The various cult-related murders by rival cult groups in tertiary institutions in the state during the period gave the citizens grave concern as young students at the prime of their youth were inexplicably murdered in most tertiary institutions in the state by warring and rival cult-groups fighting over supremacy and sheer demonic urge to take human lives. These un-guided student cultists operated with abandon in most of the tertiary institutions during the review period, particularly in the University of Uyo, the Akwa Ibom state Polytechnic, Ikot Osurua in Ikot Ekpene local government area and College of Education, Afaha Nsit, Nsit Ibom Local Government Area, where series of cult-related deaths of rival student-cultists were recorded almost on daily basis.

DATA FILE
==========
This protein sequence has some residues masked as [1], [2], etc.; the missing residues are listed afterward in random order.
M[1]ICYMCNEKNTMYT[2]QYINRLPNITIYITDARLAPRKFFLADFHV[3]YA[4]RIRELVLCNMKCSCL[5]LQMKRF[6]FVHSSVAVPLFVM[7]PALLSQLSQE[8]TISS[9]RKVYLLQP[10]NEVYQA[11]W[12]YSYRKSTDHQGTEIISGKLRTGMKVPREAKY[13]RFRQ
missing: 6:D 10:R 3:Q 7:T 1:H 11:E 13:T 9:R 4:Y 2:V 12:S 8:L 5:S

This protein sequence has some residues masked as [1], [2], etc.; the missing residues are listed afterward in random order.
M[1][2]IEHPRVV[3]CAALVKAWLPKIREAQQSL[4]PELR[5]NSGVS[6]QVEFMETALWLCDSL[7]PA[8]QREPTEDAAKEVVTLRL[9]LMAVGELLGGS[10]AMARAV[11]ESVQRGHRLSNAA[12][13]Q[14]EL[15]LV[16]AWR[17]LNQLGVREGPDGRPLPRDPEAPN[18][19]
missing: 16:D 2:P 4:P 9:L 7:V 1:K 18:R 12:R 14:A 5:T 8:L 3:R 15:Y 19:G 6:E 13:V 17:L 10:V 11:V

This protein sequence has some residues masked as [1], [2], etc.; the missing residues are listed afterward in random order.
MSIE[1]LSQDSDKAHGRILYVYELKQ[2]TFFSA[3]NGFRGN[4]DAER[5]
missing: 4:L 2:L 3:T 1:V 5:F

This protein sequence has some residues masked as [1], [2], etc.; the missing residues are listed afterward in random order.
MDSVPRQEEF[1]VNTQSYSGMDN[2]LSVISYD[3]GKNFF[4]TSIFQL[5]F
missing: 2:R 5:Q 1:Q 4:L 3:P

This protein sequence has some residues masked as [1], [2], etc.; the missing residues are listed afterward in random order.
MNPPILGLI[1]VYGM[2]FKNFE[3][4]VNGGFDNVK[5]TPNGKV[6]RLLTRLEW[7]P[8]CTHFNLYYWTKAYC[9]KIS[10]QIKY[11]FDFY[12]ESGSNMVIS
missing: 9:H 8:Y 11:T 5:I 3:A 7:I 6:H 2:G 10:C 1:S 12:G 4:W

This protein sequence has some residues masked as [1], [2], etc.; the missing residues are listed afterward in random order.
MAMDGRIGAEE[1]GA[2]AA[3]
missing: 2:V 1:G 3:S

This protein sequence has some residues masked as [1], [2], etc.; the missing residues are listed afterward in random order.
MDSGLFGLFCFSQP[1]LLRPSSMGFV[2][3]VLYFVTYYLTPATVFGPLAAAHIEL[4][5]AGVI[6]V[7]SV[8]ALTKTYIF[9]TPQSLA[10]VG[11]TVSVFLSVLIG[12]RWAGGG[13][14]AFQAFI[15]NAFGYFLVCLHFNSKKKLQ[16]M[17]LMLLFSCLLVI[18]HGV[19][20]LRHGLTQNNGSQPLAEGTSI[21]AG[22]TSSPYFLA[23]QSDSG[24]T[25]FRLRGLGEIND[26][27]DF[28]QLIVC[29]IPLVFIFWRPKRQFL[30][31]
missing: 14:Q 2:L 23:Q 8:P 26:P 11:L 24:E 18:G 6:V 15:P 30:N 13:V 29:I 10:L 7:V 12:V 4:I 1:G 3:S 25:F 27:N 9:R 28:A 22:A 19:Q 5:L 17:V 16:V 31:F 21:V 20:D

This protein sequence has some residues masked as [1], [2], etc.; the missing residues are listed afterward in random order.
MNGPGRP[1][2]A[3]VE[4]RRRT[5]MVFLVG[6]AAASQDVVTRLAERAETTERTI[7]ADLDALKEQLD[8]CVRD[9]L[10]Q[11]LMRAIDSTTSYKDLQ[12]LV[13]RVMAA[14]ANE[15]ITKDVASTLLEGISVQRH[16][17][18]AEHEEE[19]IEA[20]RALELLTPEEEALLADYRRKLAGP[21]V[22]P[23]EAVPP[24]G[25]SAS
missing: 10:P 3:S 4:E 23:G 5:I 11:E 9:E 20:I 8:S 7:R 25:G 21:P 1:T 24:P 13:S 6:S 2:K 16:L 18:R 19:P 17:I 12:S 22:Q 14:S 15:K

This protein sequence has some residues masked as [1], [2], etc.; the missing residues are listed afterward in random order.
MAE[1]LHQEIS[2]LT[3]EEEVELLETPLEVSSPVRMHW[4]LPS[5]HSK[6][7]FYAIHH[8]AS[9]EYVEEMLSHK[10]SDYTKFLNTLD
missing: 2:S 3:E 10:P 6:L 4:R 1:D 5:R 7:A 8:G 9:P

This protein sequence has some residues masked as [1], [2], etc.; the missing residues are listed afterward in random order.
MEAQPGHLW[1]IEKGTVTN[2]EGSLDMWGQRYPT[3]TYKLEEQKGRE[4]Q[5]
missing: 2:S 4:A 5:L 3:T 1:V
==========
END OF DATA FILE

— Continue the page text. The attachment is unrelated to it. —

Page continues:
The in-ability of the state government to effectively check these re-occurring threats to security left much to be desired as the inhabitants of the state at a time, were sleeping with one-eye closed due to rampant cases of violence and insecurity, particularly between (1999-2011), when